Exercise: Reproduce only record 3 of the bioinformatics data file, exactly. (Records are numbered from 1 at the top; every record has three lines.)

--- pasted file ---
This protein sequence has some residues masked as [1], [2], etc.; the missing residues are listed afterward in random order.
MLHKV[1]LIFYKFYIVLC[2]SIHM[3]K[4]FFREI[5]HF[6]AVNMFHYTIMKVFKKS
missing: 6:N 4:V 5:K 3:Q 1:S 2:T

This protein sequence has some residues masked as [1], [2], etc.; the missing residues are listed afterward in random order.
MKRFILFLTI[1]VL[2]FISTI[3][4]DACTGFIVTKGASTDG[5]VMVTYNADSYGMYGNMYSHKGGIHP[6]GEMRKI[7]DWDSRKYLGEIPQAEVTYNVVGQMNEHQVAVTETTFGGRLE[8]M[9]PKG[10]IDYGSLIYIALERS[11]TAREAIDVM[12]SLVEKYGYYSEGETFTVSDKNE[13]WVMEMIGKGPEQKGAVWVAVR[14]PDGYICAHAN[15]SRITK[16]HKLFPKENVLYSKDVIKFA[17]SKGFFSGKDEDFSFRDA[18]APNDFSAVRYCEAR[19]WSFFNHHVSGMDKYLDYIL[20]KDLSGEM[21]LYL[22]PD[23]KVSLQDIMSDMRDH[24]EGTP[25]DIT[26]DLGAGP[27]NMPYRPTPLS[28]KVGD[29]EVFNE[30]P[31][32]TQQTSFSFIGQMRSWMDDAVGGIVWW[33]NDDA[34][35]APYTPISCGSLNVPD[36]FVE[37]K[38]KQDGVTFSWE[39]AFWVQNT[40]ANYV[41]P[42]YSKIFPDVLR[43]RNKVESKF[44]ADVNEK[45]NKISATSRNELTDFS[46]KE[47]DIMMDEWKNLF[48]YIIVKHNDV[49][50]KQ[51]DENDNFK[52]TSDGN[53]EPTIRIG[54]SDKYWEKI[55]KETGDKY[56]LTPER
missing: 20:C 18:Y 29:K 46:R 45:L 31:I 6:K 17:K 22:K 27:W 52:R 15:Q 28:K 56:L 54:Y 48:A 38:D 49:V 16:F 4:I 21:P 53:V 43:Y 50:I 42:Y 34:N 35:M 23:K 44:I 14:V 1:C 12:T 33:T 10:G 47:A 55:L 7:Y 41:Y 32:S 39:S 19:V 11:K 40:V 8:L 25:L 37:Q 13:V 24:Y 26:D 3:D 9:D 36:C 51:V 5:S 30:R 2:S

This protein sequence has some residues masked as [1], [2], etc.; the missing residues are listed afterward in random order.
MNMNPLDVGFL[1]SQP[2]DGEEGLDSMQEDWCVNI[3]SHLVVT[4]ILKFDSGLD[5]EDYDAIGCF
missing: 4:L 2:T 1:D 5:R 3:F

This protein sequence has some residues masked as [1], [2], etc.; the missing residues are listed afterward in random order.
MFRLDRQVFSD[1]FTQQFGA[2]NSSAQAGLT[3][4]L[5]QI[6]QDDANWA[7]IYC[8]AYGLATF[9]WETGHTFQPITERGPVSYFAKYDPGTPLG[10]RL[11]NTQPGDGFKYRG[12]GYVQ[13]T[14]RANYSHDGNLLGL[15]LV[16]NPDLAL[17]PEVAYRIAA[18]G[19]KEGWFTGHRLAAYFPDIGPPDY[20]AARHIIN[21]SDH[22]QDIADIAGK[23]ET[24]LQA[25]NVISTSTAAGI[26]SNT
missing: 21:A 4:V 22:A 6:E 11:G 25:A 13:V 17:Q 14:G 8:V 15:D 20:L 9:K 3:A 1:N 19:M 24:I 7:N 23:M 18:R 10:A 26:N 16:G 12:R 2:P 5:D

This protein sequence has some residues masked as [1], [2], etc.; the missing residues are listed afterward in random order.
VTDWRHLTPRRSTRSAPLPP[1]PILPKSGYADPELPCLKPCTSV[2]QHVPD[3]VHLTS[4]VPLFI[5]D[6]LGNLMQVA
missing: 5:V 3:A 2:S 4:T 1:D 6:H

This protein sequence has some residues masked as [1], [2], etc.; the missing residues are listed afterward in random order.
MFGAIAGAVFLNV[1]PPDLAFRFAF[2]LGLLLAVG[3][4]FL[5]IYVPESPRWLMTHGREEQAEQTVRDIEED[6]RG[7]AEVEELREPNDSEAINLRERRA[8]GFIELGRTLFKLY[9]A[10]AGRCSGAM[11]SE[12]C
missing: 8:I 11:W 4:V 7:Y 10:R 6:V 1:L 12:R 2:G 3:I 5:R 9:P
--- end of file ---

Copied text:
This protein sequence has some residues masked as [1], [2], etc.; the missing residues are listed afterward in random order.
MNMNPLDVGFL[1]SQP[2]DGEEGLDSMQEDWCVNI[3]SHLVVT[4]ILKFDSGLD[5]EDYDAIGCF
missing: 4:L 2:T 1:D 5:R 3:F